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Discussion Starter #1
Hello to all, it's been awhile since I have posted. I am restoring a Carcano 91/38 Cavalry Carbine for a friend. I took the metal to my local gunsmith for bluing. Upon the completion of his work, he advised me the metal is very soft, and he would recommend not shooting this rifle at all.
My question is: Could my friend reload with blackpowder and cast bullets, and stay within safe operating pressures?

Thanks, "Ridge"
 

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If your gunsmith is saying its not safe -I wouldn't shoot it. Have another Smith take a look at if he say its fine then if you can find load data for it in BP start with the lowest loading. If it shows no signs of pressure problems or function - then shoot on. Just make sure your wearing eye protection in case it blows. Is this a cartridge or front stuffer?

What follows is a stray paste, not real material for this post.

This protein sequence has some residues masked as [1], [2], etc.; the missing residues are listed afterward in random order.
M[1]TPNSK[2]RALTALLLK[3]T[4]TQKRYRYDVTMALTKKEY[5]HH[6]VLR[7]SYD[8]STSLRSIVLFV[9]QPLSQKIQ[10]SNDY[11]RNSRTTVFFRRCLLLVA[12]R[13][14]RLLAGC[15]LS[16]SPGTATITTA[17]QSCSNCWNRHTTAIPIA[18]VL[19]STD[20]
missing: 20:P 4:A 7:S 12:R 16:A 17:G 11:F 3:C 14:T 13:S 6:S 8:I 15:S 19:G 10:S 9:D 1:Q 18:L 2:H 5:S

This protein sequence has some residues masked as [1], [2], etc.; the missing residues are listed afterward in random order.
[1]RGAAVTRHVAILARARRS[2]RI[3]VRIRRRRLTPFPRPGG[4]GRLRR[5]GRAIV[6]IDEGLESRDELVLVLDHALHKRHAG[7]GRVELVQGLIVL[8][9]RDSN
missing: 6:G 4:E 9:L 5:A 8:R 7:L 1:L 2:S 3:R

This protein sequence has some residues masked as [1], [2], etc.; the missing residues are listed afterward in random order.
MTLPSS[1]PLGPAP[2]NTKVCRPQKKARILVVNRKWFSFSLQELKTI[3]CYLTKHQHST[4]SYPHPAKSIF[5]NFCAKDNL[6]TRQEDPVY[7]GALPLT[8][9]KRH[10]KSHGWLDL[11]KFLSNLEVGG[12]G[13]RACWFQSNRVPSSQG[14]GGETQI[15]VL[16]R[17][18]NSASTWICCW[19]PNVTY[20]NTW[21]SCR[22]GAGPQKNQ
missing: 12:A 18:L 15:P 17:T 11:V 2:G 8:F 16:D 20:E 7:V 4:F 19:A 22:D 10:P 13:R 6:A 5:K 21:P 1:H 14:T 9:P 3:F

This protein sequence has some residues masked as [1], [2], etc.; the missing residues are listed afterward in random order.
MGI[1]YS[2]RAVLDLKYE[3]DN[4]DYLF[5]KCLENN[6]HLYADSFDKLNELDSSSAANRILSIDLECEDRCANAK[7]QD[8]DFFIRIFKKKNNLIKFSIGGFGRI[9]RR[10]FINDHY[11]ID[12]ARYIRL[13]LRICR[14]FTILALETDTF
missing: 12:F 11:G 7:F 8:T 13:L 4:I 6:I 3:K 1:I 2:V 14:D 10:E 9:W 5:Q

:D
 

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Discussion Starter #3
Gunnut:

Thank you for responding. In answering your question; no, it is brass loaded ammo. The Italian cartridge is listed as a 6.5mm, however the true diameter is .268. I believe Hornaday sells loaded ammo for this particular rifle with a bullet that is around .267 diameter, carrying a weight of 160 grains.

I advised my friend to make a wallhanger out of it , as it means something to him as a family heirloom. Still, he wants to shoot it. In an effort to his wishes, I thought I might inquire as to the possibility of maintaining lower (read safe) pressures using the black combined with a cast bullet that could be formed to a true .268, which matches the bore diameter.

If we did go on to fire it, the initial few rounds would be done with the rifle strapped down to an old tire, etc, and a string to the trigger. (Much easier on the head neck and shoulders....lol) Anyway, if the black and cast combo proved to be safe, he could enjoy the rifle in the way he wants.

"Ridge"
 

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Carcano